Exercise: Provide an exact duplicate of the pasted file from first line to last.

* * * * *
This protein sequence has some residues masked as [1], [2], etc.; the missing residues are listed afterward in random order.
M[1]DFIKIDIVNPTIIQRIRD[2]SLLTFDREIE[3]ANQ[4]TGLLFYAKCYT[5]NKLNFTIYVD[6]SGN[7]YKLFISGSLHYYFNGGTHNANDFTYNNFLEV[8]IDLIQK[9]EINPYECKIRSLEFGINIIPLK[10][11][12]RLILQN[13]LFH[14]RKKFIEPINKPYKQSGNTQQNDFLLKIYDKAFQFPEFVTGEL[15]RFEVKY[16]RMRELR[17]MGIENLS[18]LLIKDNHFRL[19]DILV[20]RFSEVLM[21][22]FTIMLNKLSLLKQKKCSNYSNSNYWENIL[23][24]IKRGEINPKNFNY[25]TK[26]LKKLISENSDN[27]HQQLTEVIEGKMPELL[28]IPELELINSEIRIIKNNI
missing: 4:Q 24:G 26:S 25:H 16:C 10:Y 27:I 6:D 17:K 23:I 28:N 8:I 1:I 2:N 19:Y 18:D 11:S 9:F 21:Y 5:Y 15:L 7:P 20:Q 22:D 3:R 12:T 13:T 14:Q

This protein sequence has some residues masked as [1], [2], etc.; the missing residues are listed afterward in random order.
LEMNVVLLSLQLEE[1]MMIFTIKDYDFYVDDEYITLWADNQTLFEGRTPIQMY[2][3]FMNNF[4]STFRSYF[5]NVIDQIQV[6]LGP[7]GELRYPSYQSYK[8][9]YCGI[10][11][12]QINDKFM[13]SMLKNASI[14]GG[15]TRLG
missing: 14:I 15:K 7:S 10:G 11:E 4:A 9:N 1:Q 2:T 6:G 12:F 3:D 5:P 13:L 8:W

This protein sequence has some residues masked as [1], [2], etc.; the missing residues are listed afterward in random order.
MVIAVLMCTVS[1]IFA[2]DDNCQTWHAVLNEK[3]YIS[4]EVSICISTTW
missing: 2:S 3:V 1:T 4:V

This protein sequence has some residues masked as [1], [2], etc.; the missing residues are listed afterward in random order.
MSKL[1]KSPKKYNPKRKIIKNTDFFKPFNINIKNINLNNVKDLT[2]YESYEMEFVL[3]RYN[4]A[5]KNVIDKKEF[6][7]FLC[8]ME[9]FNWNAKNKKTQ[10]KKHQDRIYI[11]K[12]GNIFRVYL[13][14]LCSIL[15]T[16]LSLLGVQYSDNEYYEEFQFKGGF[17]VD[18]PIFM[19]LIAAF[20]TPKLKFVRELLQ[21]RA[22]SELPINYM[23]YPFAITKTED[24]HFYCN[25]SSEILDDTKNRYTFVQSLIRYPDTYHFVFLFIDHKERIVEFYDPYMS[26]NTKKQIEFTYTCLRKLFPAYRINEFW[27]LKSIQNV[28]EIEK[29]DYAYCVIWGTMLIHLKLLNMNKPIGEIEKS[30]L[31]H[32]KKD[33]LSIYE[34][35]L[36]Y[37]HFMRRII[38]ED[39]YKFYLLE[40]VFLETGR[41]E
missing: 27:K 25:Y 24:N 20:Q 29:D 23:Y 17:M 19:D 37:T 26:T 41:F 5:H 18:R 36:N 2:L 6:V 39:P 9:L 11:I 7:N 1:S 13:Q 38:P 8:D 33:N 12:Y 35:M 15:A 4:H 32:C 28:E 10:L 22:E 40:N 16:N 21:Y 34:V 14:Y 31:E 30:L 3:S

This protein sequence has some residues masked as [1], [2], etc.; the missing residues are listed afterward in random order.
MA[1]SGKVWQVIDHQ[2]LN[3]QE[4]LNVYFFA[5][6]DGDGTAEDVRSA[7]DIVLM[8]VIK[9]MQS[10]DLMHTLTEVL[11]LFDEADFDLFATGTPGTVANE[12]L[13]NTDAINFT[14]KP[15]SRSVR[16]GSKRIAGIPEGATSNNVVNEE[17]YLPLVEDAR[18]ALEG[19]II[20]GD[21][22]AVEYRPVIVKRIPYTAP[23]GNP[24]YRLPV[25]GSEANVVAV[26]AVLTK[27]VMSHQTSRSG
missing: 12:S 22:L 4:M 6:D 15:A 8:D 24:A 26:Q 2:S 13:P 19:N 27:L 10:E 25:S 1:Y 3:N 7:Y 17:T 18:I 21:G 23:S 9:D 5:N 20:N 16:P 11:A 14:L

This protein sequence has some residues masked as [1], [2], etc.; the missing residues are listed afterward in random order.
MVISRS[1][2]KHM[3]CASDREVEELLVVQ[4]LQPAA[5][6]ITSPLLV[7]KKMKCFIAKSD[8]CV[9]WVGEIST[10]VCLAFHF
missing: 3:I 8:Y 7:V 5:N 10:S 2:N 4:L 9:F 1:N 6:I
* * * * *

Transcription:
This protein sequence has some residues masked as [1], [2], etc.; the missing residues are listed afterward in random order.
M[1]DFIKIDIVNPTIIQRIRD[2]SLLTFDREIE[3]ANQ[4]TGLLFYAKCYT[5]NKLNFTIYVD[6]SGN[7]YKLFISGSLHYYFNGGTHNANDFTYNNFLEV[8]IDLIQK[9]EINPYECKIRSLEFGINIIPLK[10][11][12]RLILQN[13]LFH[14]RKKFIEPINKPYKQSGNTQQNDFLLKIYDKAFQFPEFVTGEL[15]RFEVKY[16]RMRELR[17]MGIENLS[18]LLIKDNHFRL[19]DILV[20]RFSEVLM[21][22]FTIMLNKLSLLKQKKCSNYSNSNYWENIL[23][24]IKRGEINPKNFNY[25]TK[26]LKKLISENSDN[27]HQQLTEVIEGKMPELL[28]IPELELINSEIRIIKNNI
missing: 4:Q 24:G 26:S 25:H 16:C 10:Y 27:I 6:D 17:K 23:I 28:N 8:I 1:I 2:N 19:Y 18:D 11:S 9:F 21:Y 5:Y 15:L 7:P 20:Q 22:D 3:R 12:T 13:T 14:Q

This protein sequence has some residues masked as [1], [2], etc.; the missing residues are listed afterward in random order.
LEMNVVLLSLQLEE[1]MMIFTIKDYDFYVDDEYITLWADNQTLFEGRTPIQMY[2][3]FMNNF[4]STFRSYF[5]NVIDQIQV[6]LGP[7]GELRYPSYQSYK[8][9]YCGI[10][11][12]QINDKFM[13]SMLKNASI[14]GG[15]TRLG
missing: 14:I 15:K 7:S 10:G 11:E 4:A 9:N 1:Q 2:T 6:G 12:F 3:D 5:P 13:L 8:W

This protein sequence has some residues masked as [1], [2], etc.; the missing residues are listed afterward in random order.
MVIAVLMCTVS[1]IFA[2]DDNCQTWHAVLNEK[3]YIS[4]EVSICISTTW
missing: 2:S 3:V 1:T 4:V

This protein sequence has some residues masked as [1], [2], etc.; the missing residues are listed afterward in random order.
MSKL[1]KSPKKYNPKRKIIKNTDFFKPFNINIKNINLNNVKDLT[2]YESYEMEFVL[3]RYN[4]A[5]KNVIDKKEF[6][7]FLC[8]ME[9]FNWNAKNKKTQ[10]KKHQDRIYI[11]K[12]GNIFRVYL[13][14]LCSIL[15]T[16]LSLLGVQYSDNEYYEEFQFKGGF[17]VD[18]PIFM[19]LIAAF[20]TPKLKFVRELLQ[21]RA[22]SELPINYM[23]YPFAITKTED[24]HFYCN[25]SSEILDDTKNRYTFVQSLIRYPDTYHFVFLFIDHKERIVEFYDPYMS[26]NTKKQIEFTYTCLRKLFPAYRINEFW[27]LKSIQNV[28]EIEK[29]DYAYCVIWGTMLIHLKLLNMNKPIGEIEKS[30]L[31]H[32]KKD[33]LSIYE[34][35]L[36]Y[37]HFMRRII[38]ED[39]YKFYLLE[40]VFLETGR[41]E
missing: 27:K 25:Y 24:N 20:Q 29:D 23:Y 17:M 19:D 37:T 26:T 41:F 5:H 18:R 36:N 2:L 6:V 39:P 9:L 11:I 7:N 1:S 13:Q 38:P 8:D 33:N 12:Y 35:M 15:A 4:H 32:C 28:E 10:L 22:E 40:N 16:N 21:Y 34:V 14:Y 31:E 30:L 3:S

This protein sequence has some residues masked as [1], [2], etc.; the missing residues are listed afterward in random order.
MA[1]SGKVWQVIDHQ[2]LN[3]QE[4]LNVYFFA[5][6]DGDGTAEDVRSA[7]DIVLM[8]VIK[9]MQS[10]DLMHTLTEVL[11]LFDEADFDLFATGTPGTVANE[12]L[13]NTDAINFT[14]KP[15]SRSVR[16]GSKRIAGIPEGATSNNVVNEE[17]YLPLVEDAR[18]ALEG[19]II[20]GD[21][22]AVEYRPVIVKRIPYTAP[23]GNP[24]YRLPV[25]GSEANVVAV[26]AVLTK[27]VMSHQTSRSG
missing: 12:S 22:L 4:M 6:D 15:A 8:D 24:A 26:Q 2:S 13:P 19:N 27:L 10:E 25:S 1:Y 3:N 7:Y 17:T 18:I 21:G 23:S 9:D 5:N 20:N 16:P 11:A 14:L

This protein sequence has some residues masked as [1], [2], etc.; the missing residues are listed afterward in random order.
MVISRS[1][2]KHM[3]CASDREVEELLVVQ[4]LQPAA[5][6]ITSPLLV[7]KKMKCFIAKSD[8]CV[9]WVGEIST[10]VCLAFHF
missing: 3:I 8:Y 7:V 5:N 10:S 2:N 4:L 9:F 1:N 6:I